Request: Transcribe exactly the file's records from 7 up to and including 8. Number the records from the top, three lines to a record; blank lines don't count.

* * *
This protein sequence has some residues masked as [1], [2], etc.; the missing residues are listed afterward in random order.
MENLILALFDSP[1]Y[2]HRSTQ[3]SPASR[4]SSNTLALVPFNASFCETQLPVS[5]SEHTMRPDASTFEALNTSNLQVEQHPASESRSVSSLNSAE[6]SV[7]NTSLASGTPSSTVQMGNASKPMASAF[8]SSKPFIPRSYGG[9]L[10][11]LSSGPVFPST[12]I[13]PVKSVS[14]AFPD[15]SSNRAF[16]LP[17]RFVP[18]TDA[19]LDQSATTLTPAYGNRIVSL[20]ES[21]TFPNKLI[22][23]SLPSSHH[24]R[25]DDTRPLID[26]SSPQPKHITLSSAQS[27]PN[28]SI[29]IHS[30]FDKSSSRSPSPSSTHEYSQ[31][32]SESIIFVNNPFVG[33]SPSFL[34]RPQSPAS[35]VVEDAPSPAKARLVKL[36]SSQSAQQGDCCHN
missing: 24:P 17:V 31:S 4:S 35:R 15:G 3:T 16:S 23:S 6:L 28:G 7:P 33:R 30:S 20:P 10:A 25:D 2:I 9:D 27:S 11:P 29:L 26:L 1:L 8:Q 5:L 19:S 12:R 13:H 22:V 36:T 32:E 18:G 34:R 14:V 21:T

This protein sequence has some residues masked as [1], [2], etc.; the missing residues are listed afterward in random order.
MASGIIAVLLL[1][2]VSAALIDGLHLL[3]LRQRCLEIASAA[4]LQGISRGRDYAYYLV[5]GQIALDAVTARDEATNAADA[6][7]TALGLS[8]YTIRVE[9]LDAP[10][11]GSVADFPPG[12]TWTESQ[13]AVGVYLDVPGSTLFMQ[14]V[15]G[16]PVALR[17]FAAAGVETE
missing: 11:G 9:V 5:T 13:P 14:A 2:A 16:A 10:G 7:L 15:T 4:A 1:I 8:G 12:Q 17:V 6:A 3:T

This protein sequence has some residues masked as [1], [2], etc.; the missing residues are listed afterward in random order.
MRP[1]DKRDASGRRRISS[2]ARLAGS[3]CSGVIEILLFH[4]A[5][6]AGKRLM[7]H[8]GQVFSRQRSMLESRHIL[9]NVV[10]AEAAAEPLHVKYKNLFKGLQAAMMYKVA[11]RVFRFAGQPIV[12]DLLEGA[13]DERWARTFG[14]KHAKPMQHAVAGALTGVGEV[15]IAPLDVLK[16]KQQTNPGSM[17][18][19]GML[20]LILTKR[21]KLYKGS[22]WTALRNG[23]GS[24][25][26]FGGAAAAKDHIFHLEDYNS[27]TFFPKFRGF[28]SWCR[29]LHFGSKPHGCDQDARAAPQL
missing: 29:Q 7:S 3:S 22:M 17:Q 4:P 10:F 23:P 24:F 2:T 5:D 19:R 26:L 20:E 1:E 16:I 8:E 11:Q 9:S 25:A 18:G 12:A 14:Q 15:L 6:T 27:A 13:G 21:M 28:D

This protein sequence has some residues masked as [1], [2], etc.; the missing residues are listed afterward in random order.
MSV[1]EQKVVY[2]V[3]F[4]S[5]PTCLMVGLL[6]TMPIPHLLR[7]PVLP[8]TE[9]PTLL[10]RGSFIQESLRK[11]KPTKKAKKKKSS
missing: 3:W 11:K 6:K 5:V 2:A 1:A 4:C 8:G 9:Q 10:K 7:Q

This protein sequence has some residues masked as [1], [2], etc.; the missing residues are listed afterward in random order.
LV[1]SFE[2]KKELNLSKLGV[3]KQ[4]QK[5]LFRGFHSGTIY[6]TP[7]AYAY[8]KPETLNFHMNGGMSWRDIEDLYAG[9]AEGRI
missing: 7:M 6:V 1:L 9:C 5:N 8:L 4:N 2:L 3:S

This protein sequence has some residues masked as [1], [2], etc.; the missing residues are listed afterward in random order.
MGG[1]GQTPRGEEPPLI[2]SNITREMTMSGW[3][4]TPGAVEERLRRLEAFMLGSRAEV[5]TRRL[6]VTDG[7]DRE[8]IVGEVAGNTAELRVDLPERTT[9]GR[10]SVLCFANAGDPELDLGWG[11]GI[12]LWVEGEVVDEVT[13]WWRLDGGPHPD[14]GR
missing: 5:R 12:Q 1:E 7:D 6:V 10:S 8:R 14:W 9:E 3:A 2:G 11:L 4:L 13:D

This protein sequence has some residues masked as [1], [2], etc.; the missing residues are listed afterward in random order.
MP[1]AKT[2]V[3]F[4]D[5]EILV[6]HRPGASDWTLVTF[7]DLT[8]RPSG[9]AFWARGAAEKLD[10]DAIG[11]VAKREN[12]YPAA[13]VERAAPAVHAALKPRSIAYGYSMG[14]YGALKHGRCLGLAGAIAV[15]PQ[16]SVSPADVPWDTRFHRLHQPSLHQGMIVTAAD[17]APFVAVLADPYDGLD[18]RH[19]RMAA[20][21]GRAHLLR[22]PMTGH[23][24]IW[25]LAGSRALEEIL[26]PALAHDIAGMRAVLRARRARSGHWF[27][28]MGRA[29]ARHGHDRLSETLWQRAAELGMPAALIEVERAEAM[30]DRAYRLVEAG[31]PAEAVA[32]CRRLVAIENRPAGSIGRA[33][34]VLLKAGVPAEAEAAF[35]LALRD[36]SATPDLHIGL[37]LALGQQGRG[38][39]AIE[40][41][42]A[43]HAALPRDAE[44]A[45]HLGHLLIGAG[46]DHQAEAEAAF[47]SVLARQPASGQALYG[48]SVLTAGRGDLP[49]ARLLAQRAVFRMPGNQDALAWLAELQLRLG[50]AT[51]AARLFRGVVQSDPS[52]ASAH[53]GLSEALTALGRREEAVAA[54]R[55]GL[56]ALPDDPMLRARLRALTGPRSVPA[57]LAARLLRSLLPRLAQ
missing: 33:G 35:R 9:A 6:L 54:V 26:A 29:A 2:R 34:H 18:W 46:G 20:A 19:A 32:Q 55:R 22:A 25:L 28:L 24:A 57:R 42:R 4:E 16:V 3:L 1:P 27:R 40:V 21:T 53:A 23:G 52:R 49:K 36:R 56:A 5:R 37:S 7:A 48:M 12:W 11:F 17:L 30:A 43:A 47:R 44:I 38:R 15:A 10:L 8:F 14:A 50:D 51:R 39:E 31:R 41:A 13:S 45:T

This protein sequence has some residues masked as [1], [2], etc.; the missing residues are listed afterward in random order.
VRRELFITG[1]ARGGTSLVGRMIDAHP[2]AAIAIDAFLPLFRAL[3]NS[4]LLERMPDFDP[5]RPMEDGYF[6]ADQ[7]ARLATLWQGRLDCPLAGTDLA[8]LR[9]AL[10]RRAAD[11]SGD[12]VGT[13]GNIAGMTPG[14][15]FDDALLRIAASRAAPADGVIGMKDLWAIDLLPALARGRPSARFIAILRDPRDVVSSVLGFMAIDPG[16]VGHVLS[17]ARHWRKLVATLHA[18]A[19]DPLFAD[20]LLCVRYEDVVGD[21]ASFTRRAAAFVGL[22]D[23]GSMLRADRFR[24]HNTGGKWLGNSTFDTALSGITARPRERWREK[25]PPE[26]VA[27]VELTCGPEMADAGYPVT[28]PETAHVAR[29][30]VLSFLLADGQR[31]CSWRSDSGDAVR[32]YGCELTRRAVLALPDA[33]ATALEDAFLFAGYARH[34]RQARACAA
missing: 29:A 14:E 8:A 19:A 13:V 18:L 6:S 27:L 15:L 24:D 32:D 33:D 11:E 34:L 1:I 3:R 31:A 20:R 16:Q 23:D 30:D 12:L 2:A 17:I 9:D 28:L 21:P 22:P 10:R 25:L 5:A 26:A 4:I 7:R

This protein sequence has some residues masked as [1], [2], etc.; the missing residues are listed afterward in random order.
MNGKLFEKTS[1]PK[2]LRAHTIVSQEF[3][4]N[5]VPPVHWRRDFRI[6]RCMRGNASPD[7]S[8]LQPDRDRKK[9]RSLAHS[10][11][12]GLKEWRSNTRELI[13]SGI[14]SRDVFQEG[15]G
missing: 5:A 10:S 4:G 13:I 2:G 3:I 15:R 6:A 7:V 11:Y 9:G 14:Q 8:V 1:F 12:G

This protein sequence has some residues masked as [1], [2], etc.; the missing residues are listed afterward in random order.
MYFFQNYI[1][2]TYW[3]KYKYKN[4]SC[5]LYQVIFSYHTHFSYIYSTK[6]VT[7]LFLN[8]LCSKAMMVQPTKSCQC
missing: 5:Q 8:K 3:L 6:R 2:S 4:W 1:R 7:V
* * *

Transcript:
This protein sequence has some residues masked as [1], [2], etc.; the missing residues are listed afterward in random order.
MP[1]AKT[2]V[3]F[4]D[5]EILV[6]HRPGASDWTLVTF[7]DLT[8]RPSG[9]AFWARGAAEKLD[10]DAIG[11]VAKREN[12]YPAA[13]VERAAPAVHAALKPRSIAYGYSMG[14]YGALKHGRCLGLAGAIAV[15]PQ[16]SVSPADVPWDTRFHRLHQPSLHQGMIVTAAD[17]APFVAVLADPYDGLD[18]RH[19]RMAA[20][21]GRAHLLR[22]PMTGH[23][24]IW[25]LAGSRALEEIL[26]PALAHDIAGMRAVLRARRARSGHWF[27][28]MGRA[29]ARHGHDRLSETLWQRAAELGMPAALIEVERAEAM[30]DRAYRLVEAG[31]PAEAVA[32]CRRLVAIENRPAGSIGRA[33][34]VLLKAGVPAEAEAAF[35]LALRD[36]SATPDLHIGL[37]LALGQQGRG[38][39]AIE[40][41][42]A[43]HAALPRDAE[44]A[45]HLGHLLIGAG[46]DHQAEAEAAF[47]SVLARQPASGQALYG[48]SVLTAGRGDLP[49]ARLLAQRAVFRMPGNQDALAWLAELQLRLG[50]AT[51]AARLFRGVVQSDPS[52]ASAH[53]GLSEALTALGRREEAVAA[54]R[55]GL[56]ALPDDPMLRARLRALTGPRSVPA[57]LAARLLRSLLPRLAQ
missing: 33:G 35:R 9:A 6:L 54:V 26:A 29:A 2:R 34:H 18:W 46:G 20:A 19:A 32:Q 55:R 22:A 25:L 28:L 24:A 57:R 42:R 4:E 16:V 3:L 1:P 27:R 40:V 21:T 53:A 23:G 52:R 49:K 36:R 56:A 5:R 37:S 7:A 48:M 12:W 11:F 17:L 30:A 43:A 47:R 44:I 38:R 15:A 10:L 8:F 14:A 50:D 51:R 39:E 31:R 41:A 13:S 45:T

This protein sequence has some residues masked as [1], [2], etc.; the missing residues are listed afterward in random order.
VRRELFITG[1]ARGGTSLVGRMIDAHP[2]AAIAIDAFLPLFRAL[3]NS[4]LLERMPDFDP[5]RPMEDGYF[6]ADQ[7]ARLATLWQGRLDCPLAGTDLA[8]LR[9]AL[10]RRAAD[11]SGD[12]VGT[13]GNIAGMTPG[14][15]FDDALLRIAASRAAPADGVIGMKDLWAIDLLPALARGRPSARFIAILRDPRDVVSSVLGFMAIDPG[16]VGHVLS[17]ARHWRKLVATLHA[18]A[19]DPLFAD[20]LLCVRYEDVVGD[21]ASFTRRAAAFVGL[22]D[23]GSMLRADRFR[24]HNTGGKWLGNSTFDTALSGITARPRERWREK[25]PPE[26]VA[27]VELTCGPEMADAGYPVT[28]PETAHVAR[29][30]VLSFLLADGQR[31]CSWRSDSGDAVR[32]YGCELTRRAVLALPDA[33]ATALEDAFLFAGYARH[34]RQARACAA
missing: 29:A 14:E 8:A 19:A 13:V 18:L 6:S 27:L 15:L 24:D 32:D 33:D 11:E 34:L 1:I 3:R 31:A 20:R 16:Q 23:D 30:D 12:L 2:A 17:I 9:D 28:L 21:P 22:P 10:R 25:L 5:A 26:A 4:I 7:R